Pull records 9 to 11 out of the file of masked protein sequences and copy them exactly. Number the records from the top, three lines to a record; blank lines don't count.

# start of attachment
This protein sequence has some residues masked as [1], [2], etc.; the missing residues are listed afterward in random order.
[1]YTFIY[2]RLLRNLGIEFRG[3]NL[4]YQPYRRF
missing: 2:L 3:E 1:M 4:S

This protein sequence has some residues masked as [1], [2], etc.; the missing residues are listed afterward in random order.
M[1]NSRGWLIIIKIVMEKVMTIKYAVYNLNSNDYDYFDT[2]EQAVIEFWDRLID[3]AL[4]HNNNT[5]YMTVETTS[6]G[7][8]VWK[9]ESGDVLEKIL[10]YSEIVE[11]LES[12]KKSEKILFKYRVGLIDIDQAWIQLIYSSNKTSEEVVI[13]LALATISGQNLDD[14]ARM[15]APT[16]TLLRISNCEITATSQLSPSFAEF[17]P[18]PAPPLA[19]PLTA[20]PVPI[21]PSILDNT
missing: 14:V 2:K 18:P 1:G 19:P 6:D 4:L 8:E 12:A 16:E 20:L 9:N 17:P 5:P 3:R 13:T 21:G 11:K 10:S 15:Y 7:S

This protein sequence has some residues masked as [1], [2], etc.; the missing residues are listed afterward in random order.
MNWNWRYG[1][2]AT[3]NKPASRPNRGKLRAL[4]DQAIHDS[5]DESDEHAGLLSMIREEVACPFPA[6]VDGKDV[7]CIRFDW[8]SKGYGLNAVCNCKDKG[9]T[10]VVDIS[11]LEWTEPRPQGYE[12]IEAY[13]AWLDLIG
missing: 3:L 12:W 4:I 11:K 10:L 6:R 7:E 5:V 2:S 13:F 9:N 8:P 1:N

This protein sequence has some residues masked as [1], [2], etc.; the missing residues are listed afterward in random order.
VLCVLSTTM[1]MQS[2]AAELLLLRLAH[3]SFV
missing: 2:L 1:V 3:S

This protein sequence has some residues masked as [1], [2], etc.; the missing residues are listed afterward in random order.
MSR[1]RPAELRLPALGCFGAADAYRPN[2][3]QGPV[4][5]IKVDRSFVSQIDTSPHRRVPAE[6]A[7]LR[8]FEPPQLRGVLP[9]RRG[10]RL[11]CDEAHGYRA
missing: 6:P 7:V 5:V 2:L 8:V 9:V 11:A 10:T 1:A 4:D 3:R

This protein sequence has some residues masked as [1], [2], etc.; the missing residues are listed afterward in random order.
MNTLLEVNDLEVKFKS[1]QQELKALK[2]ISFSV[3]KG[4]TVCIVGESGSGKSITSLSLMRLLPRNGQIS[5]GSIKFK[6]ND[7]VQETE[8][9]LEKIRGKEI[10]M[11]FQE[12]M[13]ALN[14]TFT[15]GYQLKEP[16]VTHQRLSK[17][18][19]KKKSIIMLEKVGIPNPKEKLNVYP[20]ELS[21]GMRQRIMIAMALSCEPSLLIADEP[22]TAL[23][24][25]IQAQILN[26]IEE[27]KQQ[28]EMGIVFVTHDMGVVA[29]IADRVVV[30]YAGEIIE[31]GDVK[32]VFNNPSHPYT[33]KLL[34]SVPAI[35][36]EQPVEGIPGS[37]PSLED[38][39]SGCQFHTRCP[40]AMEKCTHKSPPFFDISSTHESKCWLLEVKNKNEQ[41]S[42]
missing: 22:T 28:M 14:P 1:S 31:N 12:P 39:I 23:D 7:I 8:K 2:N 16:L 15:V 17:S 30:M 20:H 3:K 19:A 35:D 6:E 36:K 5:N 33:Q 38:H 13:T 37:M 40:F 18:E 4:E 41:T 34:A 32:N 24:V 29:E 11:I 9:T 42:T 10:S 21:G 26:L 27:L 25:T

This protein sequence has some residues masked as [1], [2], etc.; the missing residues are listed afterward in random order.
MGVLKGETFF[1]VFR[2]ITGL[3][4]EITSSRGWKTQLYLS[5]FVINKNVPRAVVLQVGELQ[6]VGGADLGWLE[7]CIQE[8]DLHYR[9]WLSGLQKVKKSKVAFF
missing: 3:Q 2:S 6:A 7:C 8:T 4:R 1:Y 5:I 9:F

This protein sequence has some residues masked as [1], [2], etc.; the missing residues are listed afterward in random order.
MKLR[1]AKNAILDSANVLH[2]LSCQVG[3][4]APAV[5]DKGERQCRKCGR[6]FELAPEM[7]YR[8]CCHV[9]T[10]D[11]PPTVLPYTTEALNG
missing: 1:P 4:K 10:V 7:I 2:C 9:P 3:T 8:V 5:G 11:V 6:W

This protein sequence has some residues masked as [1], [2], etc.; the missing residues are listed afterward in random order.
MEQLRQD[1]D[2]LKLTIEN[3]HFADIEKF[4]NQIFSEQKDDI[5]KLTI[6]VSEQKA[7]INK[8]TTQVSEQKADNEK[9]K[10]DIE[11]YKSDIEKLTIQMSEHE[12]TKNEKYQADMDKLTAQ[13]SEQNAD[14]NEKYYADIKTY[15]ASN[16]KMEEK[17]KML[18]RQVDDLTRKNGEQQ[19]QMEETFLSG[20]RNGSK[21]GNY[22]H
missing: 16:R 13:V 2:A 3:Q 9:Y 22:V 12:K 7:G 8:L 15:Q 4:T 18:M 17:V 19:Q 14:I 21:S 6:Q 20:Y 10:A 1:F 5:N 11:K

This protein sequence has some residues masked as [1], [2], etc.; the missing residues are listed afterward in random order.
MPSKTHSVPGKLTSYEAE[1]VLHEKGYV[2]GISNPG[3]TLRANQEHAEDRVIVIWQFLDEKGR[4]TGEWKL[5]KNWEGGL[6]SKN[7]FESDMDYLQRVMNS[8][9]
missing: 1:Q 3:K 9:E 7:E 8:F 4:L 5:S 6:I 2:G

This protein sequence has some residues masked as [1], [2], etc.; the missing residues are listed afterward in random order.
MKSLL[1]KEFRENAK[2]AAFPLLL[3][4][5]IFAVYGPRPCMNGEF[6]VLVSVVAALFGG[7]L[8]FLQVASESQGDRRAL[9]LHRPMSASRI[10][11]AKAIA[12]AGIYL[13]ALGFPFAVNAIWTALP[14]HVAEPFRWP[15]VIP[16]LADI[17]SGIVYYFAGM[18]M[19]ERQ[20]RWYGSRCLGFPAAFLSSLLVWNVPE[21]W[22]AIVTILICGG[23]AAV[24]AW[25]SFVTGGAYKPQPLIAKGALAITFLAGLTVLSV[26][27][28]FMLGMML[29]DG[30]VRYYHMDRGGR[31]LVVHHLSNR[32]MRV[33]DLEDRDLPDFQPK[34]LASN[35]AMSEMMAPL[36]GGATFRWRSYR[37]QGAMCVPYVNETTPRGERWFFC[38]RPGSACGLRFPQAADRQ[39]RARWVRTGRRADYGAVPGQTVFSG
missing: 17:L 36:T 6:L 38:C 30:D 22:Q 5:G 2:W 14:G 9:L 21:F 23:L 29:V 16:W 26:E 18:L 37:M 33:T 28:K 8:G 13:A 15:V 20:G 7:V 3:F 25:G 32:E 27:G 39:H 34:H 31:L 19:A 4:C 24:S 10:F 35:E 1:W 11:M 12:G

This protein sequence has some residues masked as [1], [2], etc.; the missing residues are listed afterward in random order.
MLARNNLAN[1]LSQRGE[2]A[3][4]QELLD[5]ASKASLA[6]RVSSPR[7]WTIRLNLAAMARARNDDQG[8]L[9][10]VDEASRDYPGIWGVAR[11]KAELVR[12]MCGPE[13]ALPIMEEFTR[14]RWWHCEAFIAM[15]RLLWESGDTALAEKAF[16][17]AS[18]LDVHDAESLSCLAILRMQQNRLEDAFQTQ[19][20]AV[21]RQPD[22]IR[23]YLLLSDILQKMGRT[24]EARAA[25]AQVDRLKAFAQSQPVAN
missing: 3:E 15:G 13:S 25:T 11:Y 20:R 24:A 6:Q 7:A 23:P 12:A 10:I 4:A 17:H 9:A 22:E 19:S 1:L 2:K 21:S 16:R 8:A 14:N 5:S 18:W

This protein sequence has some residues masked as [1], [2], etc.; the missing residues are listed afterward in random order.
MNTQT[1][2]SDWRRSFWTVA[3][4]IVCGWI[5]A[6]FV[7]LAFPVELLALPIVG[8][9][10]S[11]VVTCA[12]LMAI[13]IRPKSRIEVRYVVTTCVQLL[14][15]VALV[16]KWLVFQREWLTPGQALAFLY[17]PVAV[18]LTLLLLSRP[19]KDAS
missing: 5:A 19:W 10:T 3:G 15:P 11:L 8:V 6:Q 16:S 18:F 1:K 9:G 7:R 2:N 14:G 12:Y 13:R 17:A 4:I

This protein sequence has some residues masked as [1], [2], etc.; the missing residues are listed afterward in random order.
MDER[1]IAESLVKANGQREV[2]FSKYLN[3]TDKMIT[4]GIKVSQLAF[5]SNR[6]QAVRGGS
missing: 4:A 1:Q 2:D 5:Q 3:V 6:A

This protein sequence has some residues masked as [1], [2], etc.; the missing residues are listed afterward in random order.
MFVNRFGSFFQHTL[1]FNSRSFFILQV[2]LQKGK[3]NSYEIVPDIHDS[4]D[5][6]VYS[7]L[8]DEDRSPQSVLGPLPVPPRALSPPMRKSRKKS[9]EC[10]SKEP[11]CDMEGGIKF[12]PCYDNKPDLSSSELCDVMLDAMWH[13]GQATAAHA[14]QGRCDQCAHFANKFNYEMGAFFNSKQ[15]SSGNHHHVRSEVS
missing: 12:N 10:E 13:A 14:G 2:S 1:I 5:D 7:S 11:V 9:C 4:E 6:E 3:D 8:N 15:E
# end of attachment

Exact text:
This protein sequence has some residues masked as [1], [2], etc.; the missing residues are listed afterward in random order.
MEQLRQD[1]D[2]LKLTIEN[3]HFADIEKF[4]NQIFSEQKDDI[5]KLTI[6]VSEQKA[7]INK[8]TTQVSEQKADNEK[9]K[10]DIE[11]YKSDIEKLTIQMSEHE[12]TKNEKYQADMDKLTAQ[13]SEQNAD[14]NEKYYADIKTY[15]ASN[16]KMEEK[17]KML[18]RQVDDLTRKNGEQQ[19]QMEETFLSG[20]RNGSK[21]GNY[22]H
missing: 16:R 13:V 2:A 3:Q 9:Y 22:V 12:K 7:G 8:L 15:Q 4:T 18:M 17:V 19:Q 14:I 21:S 6:Q 20:Y 10:A 1:F 5:N 11:K

This protein sequence has some residues masked as [1], [2], etc.; the missing residues are listed afterward in random order.
MPSKTHSVPGKLTSYEAE[1]VLHEKGYV[2]GISNPG[3]TLRANQEHAEDRVIVIWQFLDEKGR[4]TGEWKL[5]KNWEGGL[6]SKN[7]FESDMDYLQRVMNS[8][9]
missing: 1:Q 3:K 9:E 7:E 8:F 4:L 5:S 6:I 2:G

This protein sequence has some residues masked as [1], [2], etc.; the missing residues are listed afterward in random order.
MKSLL[1]KEFRENAK[2]AAFPLLL[3][4][5]IFAVYGPRPCMNGEF[6]VLVSVVAALFGG[7]L[8]FLQVASESQGDRRAL[9]LHRPMSASRI[10][11]AKAIA[12]AGIYL[13]ALGFPFAVNAIWTALP[14]HVAEPFRWP[15]VIP[16]LADI[17]SGIVYYFAGM[18]M[19]ERQ[20]RWYGSRCLGFPAAFLSSLLVWNVPE[21]W[22]AIVTILICGG[23]AAV[24]AW[25]SFVTGGAYKPQPLIAKGALAITFLAGLTVLSV[26][27][28]FMLGMML[29]DG[30]VRYYHMDRGGR[31]LVVHHLSNR[32]MRV[33]DLEDRDLPDFQPK[34]LASN[35]AMSEMMAPL[36]GGATFRWRSYR[37]QGAMCVPYVNETTPRGERWFFC[38]RPGSACGLRFPQAADRQ[39]RARWVRTGRRADYGAVPGQTVFSG
missing: 17:L 36:T 6:L 38:C 30:D 22:Q 5:G 2:W 14:G 9:L 21:F 23:L 29:V 16:W 26:E 18:L 37:M 33:T 28:K 8:G 13:A 15:V 20:G 7:V 3:F 25:G 32:E 27:G 39:H 34:H 31:L 19:A 4:C 24:S 10:F 35:E 1:W 11:M 12:G